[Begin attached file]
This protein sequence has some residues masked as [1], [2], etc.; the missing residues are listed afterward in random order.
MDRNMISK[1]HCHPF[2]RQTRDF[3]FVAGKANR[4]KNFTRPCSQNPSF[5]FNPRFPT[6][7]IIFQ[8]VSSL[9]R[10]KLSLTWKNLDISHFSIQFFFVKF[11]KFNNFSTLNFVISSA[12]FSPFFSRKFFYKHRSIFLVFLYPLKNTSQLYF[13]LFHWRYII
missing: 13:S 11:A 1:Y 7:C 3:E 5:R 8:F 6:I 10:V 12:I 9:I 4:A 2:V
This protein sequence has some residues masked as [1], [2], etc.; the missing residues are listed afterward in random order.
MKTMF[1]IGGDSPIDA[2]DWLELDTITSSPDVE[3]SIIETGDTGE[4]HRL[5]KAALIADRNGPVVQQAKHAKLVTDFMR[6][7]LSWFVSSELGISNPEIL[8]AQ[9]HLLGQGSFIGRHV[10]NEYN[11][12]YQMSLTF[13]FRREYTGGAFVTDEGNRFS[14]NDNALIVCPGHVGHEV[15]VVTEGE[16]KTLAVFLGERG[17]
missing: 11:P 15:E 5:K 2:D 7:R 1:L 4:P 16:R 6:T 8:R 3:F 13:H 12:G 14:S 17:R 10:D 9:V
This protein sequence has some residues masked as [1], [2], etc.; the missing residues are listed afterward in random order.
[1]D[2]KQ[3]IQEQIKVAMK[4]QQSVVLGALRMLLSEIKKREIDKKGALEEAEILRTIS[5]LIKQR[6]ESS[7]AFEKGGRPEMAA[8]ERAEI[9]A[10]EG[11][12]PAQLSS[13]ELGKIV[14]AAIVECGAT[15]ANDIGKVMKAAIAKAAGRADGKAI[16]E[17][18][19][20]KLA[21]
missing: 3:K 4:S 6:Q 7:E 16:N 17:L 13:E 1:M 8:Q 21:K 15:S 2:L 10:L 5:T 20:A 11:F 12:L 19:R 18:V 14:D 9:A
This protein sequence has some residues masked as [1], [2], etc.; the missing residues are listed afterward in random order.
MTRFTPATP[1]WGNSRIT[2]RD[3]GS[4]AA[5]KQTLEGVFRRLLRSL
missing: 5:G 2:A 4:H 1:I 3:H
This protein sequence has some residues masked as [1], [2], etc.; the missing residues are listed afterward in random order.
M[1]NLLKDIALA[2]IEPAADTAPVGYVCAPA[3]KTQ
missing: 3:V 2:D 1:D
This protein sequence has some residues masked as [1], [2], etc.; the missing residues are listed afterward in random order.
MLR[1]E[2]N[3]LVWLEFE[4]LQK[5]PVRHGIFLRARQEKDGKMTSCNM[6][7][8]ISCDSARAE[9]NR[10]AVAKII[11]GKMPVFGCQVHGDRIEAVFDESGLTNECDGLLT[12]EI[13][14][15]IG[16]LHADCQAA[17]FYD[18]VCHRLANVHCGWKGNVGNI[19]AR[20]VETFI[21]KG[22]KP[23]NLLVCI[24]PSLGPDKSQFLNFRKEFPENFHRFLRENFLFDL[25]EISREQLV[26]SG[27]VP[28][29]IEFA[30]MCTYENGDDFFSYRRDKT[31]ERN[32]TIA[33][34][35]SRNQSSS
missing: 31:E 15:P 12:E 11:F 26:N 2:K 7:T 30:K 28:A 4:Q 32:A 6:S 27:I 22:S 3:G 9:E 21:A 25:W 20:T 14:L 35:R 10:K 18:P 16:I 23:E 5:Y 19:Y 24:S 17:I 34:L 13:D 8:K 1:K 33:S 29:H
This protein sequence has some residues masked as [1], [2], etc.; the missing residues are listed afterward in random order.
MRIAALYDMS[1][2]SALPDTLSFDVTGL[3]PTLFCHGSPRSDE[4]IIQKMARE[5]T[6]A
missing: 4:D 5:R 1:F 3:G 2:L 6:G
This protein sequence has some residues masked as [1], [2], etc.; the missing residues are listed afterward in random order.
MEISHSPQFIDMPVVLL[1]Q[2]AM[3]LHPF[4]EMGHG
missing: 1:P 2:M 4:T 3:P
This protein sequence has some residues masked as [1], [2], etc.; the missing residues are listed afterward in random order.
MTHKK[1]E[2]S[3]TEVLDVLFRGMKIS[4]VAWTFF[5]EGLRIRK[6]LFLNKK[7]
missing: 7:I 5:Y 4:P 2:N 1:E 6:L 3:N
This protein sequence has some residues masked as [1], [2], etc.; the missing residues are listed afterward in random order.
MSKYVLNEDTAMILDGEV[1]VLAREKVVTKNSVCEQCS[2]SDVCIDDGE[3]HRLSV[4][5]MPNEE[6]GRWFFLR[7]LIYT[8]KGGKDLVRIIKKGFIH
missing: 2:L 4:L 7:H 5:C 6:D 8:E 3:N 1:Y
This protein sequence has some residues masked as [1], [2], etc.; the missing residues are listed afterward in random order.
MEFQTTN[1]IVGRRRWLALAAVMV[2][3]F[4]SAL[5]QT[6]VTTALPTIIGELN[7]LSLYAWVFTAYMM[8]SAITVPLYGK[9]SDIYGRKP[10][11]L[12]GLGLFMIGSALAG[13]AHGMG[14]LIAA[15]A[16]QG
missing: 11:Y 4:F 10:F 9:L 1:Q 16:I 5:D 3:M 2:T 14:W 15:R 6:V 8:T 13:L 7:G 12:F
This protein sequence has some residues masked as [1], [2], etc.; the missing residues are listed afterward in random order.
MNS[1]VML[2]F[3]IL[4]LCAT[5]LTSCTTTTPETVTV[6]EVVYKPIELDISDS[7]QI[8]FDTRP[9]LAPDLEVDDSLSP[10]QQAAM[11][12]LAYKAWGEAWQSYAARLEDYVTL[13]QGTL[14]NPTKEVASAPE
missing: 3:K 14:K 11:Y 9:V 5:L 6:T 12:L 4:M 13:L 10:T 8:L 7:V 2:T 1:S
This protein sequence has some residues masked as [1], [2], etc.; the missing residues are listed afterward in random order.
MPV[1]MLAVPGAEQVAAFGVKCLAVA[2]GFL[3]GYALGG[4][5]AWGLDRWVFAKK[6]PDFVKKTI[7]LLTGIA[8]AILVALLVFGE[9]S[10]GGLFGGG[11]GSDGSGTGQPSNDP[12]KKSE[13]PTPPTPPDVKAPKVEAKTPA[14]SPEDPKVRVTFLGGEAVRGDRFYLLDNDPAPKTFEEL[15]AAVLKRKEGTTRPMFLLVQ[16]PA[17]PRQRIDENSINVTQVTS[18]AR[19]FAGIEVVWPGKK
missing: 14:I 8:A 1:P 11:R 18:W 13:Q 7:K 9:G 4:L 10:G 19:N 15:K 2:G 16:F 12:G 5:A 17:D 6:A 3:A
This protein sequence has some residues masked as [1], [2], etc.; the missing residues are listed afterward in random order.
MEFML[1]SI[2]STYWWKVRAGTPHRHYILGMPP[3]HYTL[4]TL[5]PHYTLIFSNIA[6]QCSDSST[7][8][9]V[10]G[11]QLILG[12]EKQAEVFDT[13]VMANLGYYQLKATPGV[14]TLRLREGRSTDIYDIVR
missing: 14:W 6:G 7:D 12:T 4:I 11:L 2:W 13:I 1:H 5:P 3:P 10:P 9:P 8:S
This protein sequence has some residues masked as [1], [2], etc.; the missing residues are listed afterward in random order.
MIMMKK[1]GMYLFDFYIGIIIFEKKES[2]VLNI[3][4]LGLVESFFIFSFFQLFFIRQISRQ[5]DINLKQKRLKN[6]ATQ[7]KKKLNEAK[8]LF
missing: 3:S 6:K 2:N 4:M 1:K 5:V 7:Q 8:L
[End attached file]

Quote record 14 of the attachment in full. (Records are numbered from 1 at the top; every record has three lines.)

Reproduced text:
This protein sequence has some residues masked as [1], [2], etc.; the missing residues are listed afterward in random order.
MEFML[1]SI[2]STYWWKVRAGTPHRHYILGMPP[3]HYTL[4]TL[5]PHYTLIFSNIA[6]QCSDSST[7][8][9]V[10]G[11]QLILG[12]EKQAEVFDT[13]VMANLGYYQLKATPGV[14]TLRLREGRSTDIYDIVR
missing: 14:W 6:G 7:D 12:T 4:I 11:L 2:W 13:I 1:H 5:P 3:P 10:P 9:P 8:S